11 Jan



Ordinarily, a covenant is an agreement under seal in which one party (the covenantor) promises another (the covenantee) that he will (positive covenant) or will not (negative covenant) engage in a specified activity in relation to the defined area of land.

A positive covenant imposes an obligation to do a specified thing while a negative covenant imposes an obligation not to do a specified thing in relation to the land. A positive covenant requires the covenantor to “put his hand in his pocket”-Fornby V Baker i.e. spend to fulfil.

The covenant is enforceable between the covenantor and covenantee whether or not it touches the land. However, where a third party is involved the following applies:

:: AT COMMON LAW: the covenant can be enforced if (the following are met):

  • It touches and concerns an identifiable land.
  • The covenantee must have legal estate in the land benefitted… so also must the assignee.
  • There must have been an intention (when covenanting) that the benefit should run with the land.

The burden of a covenant does not run at common law except it amounts to an easement-Jones V Price. Smart conveyancers apply the following conveyancing tricks: -they create a lease (instead of selling) and then take a covenant of indemnity from the purchaser thus creating a chain of indemnity.

:: IN EQUITY: both burden and benefit may be enforceable against a party with notice-Tulk V Moxhay. In this case, the court held that the covenant to “keep the land uncovered… in a neat and ornamental state” was enforceable against the defendant (a third party) who had notice of the covenant… it granted an injunction to restrain the defendant from violating the covenant. As Lord Cottenham noted that the question is not whether the covenant ran with land but whether the party had notice of the covenant at the time of acquiring the land.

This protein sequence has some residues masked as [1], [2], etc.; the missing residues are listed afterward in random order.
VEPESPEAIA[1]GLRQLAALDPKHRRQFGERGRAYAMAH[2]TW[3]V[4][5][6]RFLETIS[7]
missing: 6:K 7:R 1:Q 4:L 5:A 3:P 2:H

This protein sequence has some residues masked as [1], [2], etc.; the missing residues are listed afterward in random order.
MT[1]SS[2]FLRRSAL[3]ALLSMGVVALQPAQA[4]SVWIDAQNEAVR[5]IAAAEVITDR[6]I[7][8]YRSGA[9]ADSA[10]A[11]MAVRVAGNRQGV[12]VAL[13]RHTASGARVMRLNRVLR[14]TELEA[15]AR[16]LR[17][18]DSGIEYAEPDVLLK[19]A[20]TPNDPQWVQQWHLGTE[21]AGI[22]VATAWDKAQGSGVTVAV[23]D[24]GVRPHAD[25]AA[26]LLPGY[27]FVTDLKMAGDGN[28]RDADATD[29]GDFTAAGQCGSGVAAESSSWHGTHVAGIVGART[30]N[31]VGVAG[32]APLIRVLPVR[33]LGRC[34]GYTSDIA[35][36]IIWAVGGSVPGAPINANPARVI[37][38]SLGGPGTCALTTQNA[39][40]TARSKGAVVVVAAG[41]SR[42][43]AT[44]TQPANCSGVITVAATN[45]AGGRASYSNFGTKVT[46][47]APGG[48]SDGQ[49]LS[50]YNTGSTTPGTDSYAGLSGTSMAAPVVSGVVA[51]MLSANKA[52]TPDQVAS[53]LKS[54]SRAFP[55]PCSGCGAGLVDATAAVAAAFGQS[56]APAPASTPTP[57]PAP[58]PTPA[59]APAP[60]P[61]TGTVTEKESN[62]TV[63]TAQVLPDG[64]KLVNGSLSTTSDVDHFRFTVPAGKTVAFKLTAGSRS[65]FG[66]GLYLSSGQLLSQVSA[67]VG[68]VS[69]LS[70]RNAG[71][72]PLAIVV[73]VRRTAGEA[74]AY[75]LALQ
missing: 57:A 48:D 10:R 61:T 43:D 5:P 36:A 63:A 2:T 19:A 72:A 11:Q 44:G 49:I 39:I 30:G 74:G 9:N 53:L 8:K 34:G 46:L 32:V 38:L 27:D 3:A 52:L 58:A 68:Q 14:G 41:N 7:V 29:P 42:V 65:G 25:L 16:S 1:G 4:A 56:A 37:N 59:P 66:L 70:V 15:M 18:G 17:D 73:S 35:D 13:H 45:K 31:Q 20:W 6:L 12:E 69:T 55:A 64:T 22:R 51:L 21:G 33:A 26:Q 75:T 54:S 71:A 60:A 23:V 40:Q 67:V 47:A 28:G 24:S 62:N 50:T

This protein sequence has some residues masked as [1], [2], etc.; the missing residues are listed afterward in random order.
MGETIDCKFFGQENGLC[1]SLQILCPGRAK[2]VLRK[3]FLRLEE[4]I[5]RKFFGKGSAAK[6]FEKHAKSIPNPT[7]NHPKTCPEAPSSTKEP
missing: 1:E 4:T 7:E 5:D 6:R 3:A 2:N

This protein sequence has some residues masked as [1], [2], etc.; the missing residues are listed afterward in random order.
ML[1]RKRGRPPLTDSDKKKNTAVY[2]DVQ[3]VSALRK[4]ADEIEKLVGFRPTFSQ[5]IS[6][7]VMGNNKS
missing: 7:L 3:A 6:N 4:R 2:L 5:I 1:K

For Restrictive Covenant in Equity, the following must be noted:

  • The covenant must be negative or restrictive rather than positive-Haywood V Brunswick Permanent Benefit Building Society. Positive requires expenditure of money.
  • The covenant must accommodate the dominant tenement-London County Council V Allen: the courts have required that the benefitted land be sufficiently close to the burdened land to enjoy benefit of the covenant.
  • The covenant must have been intended to run with the covenantor’s land-Rosanwo V Sarkis.
  • The covenantee should own an adjacent land or one capable of being protected by the covenant-London County Council V Allen
  • The covenant must touch and concern the land.
  • The burden runs only in equity. Thus only equitable remedies are available for it to be enforced. In consequence, a bona-fide purchaser of the legal estate without notice is not bound. A squatter is not protected-Re-Nisbet and Potts Contract. Section 193 PCL.


Remedies for breach of restrictive covenant: damages, injunction, specific performance (where the covenant is positive). No breach where the land is compulsorily acquired for authorized purpose.

Discharge of Restrictive Covenant: Where the benefitted and burdened land come into common ownership, the covenant can be discharged. Can also be discharged by mutual agreement in writing between the parties to discharge the covenant.



Quite eccentric really

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